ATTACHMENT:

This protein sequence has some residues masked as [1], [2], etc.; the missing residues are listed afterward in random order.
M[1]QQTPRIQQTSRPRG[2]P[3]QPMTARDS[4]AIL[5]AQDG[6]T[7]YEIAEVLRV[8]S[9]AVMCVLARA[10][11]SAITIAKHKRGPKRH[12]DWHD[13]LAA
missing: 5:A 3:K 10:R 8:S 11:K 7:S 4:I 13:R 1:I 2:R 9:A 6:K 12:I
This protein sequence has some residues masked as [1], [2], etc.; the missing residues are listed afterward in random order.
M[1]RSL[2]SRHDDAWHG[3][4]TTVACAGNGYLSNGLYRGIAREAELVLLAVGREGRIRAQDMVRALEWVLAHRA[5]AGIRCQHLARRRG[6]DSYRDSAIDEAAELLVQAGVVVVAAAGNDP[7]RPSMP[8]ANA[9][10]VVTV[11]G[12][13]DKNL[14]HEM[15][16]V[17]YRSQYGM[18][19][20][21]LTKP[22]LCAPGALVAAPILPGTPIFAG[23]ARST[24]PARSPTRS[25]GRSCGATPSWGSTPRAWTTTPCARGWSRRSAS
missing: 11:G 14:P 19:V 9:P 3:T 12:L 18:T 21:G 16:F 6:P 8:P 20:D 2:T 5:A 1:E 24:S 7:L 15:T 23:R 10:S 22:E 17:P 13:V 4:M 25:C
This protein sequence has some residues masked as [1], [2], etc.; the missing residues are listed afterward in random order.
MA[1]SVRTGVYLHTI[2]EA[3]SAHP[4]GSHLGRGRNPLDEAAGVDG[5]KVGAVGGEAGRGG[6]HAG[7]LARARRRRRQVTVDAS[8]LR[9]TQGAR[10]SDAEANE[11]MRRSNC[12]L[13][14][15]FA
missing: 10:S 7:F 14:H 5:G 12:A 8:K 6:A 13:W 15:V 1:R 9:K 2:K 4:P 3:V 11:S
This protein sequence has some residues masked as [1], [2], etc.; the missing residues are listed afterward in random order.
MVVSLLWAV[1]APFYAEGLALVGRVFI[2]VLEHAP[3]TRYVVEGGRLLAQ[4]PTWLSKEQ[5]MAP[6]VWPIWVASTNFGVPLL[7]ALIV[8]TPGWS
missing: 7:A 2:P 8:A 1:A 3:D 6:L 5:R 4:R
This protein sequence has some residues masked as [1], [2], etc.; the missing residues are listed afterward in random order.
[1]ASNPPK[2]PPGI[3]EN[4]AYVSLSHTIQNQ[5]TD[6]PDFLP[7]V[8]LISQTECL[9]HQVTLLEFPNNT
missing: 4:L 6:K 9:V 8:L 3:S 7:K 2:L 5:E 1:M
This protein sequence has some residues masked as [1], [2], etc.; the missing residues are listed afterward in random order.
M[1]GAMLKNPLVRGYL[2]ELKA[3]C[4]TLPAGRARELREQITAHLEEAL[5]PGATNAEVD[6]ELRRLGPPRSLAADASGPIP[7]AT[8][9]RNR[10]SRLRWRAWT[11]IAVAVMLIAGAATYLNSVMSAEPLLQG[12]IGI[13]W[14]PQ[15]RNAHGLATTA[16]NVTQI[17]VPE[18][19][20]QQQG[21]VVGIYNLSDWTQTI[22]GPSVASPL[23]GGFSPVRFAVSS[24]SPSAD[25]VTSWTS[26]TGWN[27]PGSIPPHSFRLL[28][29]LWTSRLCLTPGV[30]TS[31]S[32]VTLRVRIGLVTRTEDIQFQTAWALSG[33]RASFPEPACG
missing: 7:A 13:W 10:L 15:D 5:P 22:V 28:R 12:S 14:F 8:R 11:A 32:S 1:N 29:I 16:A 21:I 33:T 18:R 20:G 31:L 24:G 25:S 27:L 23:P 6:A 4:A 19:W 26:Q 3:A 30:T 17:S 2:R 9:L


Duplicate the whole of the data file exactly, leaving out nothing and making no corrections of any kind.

This protein sequence has some residues masked as [1], [2], etc.; the missing residues are listed afterward in random order.
M[1]QQTPRIQQTSRPRG[2]P[3]QPMTARDS[4]AIL[5]AQDG[6]T[7]YEIAEVLRV[8]S[9]AVMCVLARA[10][11]SAITIAKHKRGPKRH[12]DWHD[13]LAA
missing: 5:A 3:K 10:R 8:S 11:K 7:S 4:I 13:R 1:I 2:R 9:A 6:K 12:I
This protein sequence has some residues masked as [1], [2], etc.; the missing residues are listed afterward in random order.
M[1]RSL[2]SRHDDAWHG[3][4]TTVACAGNGYLSNGLYRGIAREAELVLLAVGREGRIRAQDMVRALEWVLAHRA[5]AGIRCQHLARRRG[6]DSYRDSAIDEAAELLVQAGVVVVAAAGNDP[7]RPSMP[8]ANA[9][10]VVTV[11]G[12][13]DKNL[14]HEM[15][16]V[17]YRSQYGM[18][19][20][21]LTKP[22]LCAPGALVAAPILPGTPIFAG[23]ARST[24]PARSPTRS[25]GRSCGATPSWGSTPRAWTTTPCARGWSRRSAS
missing: 11:G 14:P 19:V 9:P 3:T 12:L 18:T 21:G 16:F 6:P 8:P 20:D 2:T 5:A 1:E 24:S 7:L 15:T 23:R 10:S 22:E 17:P 13:V 4:M 25:C
This protein sequence has some residues masked as [1], [2], etc.; the missing residues are listed afterward in random order.
MA[1]SVRTGVYLHTI[2]EA[3]SAHP[4]GSHLGRGRNPLDEAAGVDG[5]KVGAVGGEAGRGG[6]HAG[7]LARARRRRRQVTVDAS[8]LR[9]TQGAR[10]SDAEANE[11]MRRSNC[12]L[13][14][15]FA
missing: 10:S 7:F 14:H 5:G 12:A 8:K 6:A 13:W 15:V 1:R 9:K 2:K 4:P 3:V 11:S
This protein sequence has some residues masked as [1], [2], etc.; the missing residues are listed afterward in random order.
MVVSLLWAV[1]APFYAEGLALVGRVFI[2]VLEHAP[3]TRYVVEGGRLLAQ[4]PTWLSKEQ[5]MAP[6]VWPIWVASTNFGVPLL[7]ALIV[8]TPGWS
missing: 7:A 2:P 8:A 1:A 3:D 6:L 5:R 4:R
This protein sequence has some residues masked as [1], [2], etc.; the missing residues are listed afterward in random order.
[1]ASNPPK[2]PPGI[3]EN[4]AYVSLSHTIQNQ[5]TD[6]PDFLP[7]V[8]LISQTECL[9]HQVTLLEFPNNT
missing: 4:L 6:K 9:V 8:L 3:S 7:K 2:L 5:E 1:M
This protein sequence has some residues masked as [1], [2], etc.; the missing residues are listed afterward in random order.
M[1]GAMLKNPLVRGYL[2]ELKA[3]C[4]TLPAGRARELREQITAHLEEAL[5]PGATNAEVD[6]ELRRLGPPRSLAADASGPIP[7]AT[8][9]RNR[10]SRLRWRAWT[11]IAVAVMLIAGAATYLNSVMSAEPLLQG[12]IGI[13]W[14]PQ[15]RNAHGLATTA[16]NVTQI[17]VPE[18][19][20]QQQG[21]VVGIYNLSDWTQTI[22]GPSVASPL[23]GGFSPVRFAVSS[24]SPSAD[25]VTSWTS[26]TGWN[27]PGSIPPHSFRLL[28][29]LWTSRLCLTPGV[30]TS[31]S[32]VTLRVRIGLVTRTEDIQFQTAWALSG[33]RASFPEPACG
missing: 7:A 13:W 10:L 15:D 5:P 22:V 28:R 12:S 14:F 8:R 11:A 32:S 1:N 29:I 16:A 21:I 33:T 18:R 20:G 31:L 24:G 25:S 27:L 23:P 6:A 4:A 19:W 26:Q 3:A 30:T 17:S 2:R 9:L